People who have gathered there are the displaced, the unemployed, the addicted, the battered, and the sexually exploited. They have come home. They have come home to the community that they are now counting on for help, and they have come home to rest their weary bodies directly upon the lands of the Dakota to whom it belongs.

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Native News Update September 7, 2018

September 7, 2018 - 9:31pm

This week's stories: The National Park Service awards Native American Graves Protection and Repatriation Act grants; The Cherokee Nation receives grant to purchase eco-friendly electric buses; The Mississippi Band of Choctaw became the first tribe to offer sports betting outside of Nevada; The Sisseton-Wahpeton Sioux Tribe recognized as a Purple Heart reservation; Seneca Niagara Resort & Casino to host the 18th Annual Native American Music Awards.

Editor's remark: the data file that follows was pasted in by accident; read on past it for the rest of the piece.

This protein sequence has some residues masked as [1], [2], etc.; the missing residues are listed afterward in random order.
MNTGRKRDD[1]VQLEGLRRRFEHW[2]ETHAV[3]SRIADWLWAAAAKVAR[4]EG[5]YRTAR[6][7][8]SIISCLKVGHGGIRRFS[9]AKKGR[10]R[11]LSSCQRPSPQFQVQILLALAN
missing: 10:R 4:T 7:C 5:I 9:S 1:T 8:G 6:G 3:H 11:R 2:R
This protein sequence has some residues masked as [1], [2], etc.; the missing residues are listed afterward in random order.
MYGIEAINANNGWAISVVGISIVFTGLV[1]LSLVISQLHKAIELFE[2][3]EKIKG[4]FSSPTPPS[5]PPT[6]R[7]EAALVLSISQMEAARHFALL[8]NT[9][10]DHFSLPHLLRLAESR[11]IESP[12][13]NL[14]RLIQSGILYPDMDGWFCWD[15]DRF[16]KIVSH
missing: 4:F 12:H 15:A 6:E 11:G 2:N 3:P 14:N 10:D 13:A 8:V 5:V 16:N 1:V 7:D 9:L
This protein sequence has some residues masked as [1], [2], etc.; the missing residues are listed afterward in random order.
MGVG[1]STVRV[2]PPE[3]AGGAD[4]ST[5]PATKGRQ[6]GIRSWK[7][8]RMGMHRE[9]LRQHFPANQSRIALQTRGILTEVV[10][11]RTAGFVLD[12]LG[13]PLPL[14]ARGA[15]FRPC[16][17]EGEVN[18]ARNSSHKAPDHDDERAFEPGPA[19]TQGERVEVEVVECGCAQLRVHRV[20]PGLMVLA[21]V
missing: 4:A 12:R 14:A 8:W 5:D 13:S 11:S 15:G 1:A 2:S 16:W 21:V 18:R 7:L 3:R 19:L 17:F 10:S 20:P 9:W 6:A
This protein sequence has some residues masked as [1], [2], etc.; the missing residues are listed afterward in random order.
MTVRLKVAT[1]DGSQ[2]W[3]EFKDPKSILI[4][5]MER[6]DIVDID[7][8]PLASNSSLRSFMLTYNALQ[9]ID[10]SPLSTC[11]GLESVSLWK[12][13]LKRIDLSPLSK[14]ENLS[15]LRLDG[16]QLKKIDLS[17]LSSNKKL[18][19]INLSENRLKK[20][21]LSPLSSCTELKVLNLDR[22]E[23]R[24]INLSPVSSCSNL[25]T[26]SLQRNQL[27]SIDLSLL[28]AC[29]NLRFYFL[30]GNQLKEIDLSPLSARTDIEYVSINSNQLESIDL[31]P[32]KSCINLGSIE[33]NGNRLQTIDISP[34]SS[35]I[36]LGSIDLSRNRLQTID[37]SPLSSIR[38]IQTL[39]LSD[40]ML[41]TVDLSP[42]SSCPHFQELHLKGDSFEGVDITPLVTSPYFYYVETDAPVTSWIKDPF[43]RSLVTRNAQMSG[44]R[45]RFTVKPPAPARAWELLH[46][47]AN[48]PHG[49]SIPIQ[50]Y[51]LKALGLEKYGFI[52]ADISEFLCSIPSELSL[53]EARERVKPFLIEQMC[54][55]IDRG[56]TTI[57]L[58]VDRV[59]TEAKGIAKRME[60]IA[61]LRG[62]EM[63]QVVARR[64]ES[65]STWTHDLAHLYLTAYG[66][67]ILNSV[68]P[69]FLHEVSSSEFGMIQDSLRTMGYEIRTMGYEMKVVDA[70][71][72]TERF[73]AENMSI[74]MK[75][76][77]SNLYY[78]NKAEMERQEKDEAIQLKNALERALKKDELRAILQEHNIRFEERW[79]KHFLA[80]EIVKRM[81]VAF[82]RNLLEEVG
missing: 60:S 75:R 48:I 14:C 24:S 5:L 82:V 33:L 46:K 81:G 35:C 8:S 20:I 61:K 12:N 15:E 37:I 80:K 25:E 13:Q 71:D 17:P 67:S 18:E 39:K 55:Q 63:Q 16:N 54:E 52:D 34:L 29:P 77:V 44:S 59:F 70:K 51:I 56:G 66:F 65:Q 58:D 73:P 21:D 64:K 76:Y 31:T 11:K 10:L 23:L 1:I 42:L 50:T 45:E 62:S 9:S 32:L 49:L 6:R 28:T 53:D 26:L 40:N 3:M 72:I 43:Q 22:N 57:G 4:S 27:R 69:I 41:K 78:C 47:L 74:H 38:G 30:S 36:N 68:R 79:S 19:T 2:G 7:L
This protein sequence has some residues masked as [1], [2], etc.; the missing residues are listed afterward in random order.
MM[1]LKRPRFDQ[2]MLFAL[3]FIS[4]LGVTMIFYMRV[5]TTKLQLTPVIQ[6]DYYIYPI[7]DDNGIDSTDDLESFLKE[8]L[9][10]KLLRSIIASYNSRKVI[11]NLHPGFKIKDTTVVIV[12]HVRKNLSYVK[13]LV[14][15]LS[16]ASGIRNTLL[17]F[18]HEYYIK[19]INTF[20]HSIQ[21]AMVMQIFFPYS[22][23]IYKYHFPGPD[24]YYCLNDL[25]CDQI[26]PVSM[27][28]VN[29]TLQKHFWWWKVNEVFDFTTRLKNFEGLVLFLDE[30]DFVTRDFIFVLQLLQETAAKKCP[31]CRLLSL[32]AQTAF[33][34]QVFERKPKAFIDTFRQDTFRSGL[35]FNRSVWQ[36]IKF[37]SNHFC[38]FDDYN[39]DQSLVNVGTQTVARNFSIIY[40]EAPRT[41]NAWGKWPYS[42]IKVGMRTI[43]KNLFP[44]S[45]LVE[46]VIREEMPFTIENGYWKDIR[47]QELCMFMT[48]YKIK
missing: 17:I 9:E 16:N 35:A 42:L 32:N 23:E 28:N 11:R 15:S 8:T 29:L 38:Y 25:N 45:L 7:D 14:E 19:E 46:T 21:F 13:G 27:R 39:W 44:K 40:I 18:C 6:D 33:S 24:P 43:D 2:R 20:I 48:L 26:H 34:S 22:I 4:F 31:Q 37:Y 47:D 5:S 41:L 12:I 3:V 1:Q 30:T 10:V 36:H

Native News Update with anchor Kimberlie Acosta from the studios of IndianCountryTV.com

https://www.youtube.com/watch?v=oZjXMqAi2P8&feature=youtu.be 

 


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Treasure Island - We are hiring!

September 5, 2018 - 1:34pm

Native News Update August 31, 2018

August 31, 2018 - 3:54pm

This week's stories: 16th-century Native American fort discovered; Albion College returns artifact back to the Zuni nation; Fund established to solarized Native American communities; Bill & Melinda Gates Foundation donates to endowment for Native American student scholarships; Karyl Frankiewicz crowned Miss Native American USA.